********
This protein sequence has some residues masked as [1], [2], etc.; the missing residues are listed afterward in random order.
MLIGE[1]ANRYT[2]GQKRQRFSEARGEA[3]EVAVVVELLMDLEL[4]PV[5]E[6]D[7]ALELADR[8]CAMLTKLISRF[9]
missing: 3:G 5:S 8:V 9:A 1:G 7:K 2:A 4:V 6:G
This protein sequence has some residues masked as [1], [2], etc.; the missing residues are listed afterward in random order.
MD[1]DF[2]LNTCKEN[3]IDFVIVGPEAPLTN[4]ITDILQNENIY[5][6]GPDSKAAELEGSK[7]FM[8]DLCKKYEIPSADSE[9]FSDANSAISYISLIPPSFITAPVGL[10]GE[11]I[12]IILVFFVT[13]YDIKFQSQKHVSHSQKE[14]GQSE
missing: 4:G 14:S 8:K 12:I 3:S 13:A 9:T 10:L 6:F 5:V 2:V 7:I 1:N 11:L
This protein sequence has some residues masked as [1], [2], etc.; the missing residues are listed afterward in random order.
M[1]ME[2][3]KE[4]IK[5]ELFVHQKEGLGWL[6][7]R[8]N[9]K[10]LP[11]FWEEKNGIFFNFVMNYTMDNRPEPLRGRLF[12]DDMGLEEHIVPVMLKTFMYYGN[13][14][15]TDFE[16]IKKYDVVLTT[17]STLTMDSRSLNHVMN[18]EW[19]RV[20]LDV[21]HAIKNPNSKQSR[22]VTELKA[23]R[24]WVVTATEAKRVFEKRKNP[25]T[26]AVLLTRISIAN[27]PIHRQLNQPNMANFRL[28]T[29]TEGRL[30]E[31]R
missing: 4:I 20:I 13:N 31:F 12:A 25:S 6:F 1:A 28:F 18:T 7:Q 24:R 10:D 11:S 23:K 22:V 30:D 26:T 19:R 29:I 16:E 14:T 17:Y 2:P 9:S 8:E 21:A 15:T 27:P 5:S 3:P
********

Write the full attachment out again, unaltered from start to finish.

This protein sequence has some residues masked as [1], [2], etc.; the missing residues are listed afterward in random order.
MLIGE[1]ANRYT[2]GQKRQRFSEARGEA[3]EVAVVVELLMDLEL[4]PV[5]E[6]D[7]ALELADR[8]CAMLTKLISRF[9]
missing: 3:G 5:S 8:V 9:A 1:G 7:K 2:A 4:V 6:G
This protein sequence has some residues masked as [1], [2], etc.; the missing residues are listed afterward in random order.
MD[1]DF[2]LNTCKEN[3]IDFVIVGPEAPLTN[4]ITDILQNENIY[5][6]GPDSKAAELEGSK[7]FM[8]DLCKKYEIPSADSE[9]FSDANSAISYISLIPPSFITAPVGL[10]GE[11]I[12]IILVFFVT[13]YDIKFQSQKHVSHSQKE[14]GQSE
missing: 4:G 14:S 8:K 12:I 3:S 13:A 9:T 10:L 6:F 5:V 2:V 7:I 1:N 11:L
This protein sequence has some residues masked as [1], [2], etc.; the missing residues are listed afterward in random order.
M[1]ME[2][3]KE[4]IK[5]ELFVHQKEGLGWL[6][7]R[8]N[9]K[10]LP[11]FWEEKNGIFFNFVMNYTMDNRPEPLRGRLF[12]DDMGLEEHIVPVMLKTFMYYGN[13][14][15]TDFE[16]IKKYDVVLTT[17]STLTMDSRSLNHVMN[18]EW[19]RV[20]LDV[21]HAIKNPNSKQSR[22]VTELKA[23]R[24]WVVTATEAKRVFEKRKNP[25]T[26]AVLLTRISIAN[27]PIHRQLNQPNMANFRL[28]T[29]TEGRL[30]E[31]R
missing: 4:I 20:I 13:N 31:F 12:A 25:S 6:F 1:A 28:F 18:T 7:Q 24:R 10:D 11:S 23:K 22:V 30:D 26:T 19:R 29:I 16:E 14:T 17:Y 2:P 9:S 8:E 21:A 15:T 27:P 5:S 3:P